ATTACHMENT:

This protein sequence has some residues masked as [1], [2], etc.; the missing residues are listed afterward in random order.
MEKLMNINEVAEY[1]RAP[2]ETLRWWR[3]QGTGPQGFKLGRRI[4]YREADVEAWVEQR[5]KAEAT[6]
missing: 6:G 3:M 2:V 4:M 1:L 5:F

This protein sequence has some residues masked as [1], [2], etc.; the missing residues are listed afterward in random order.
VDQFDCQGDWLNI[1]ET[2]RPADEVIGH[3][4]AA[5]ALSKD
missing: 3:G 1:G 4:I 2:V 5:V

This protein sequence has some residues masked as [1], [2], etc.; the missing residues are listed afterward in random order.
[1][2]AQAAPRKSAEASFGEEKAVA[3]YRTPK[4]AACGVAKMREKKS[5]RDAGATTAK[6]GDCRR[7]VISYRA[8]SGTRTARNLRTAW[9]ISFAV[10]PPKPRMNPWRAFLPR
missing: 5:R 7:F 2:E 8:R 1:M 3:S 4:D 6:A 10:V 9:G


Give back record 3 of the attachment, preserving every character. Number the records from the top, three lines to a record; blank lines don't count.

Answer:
This protein sequence has some residues masked as [1], [2], etc.; the missing residues are listed afterward in random order.
[1][2]AQAAPRKSAEASFGEEKAVA[3]YRTPK[4]AACGVAKMREKKS[5]RDAGATTAK[6]GDCRR[7]VISYRA[8]SGTRTARNLRTAW[9]ISFAV[10]PPKPRMNPWRAFLPR
missing: 5:R 7:F 2:E 8:R 1:M 3:S 4:D 6:A 10:V 9:G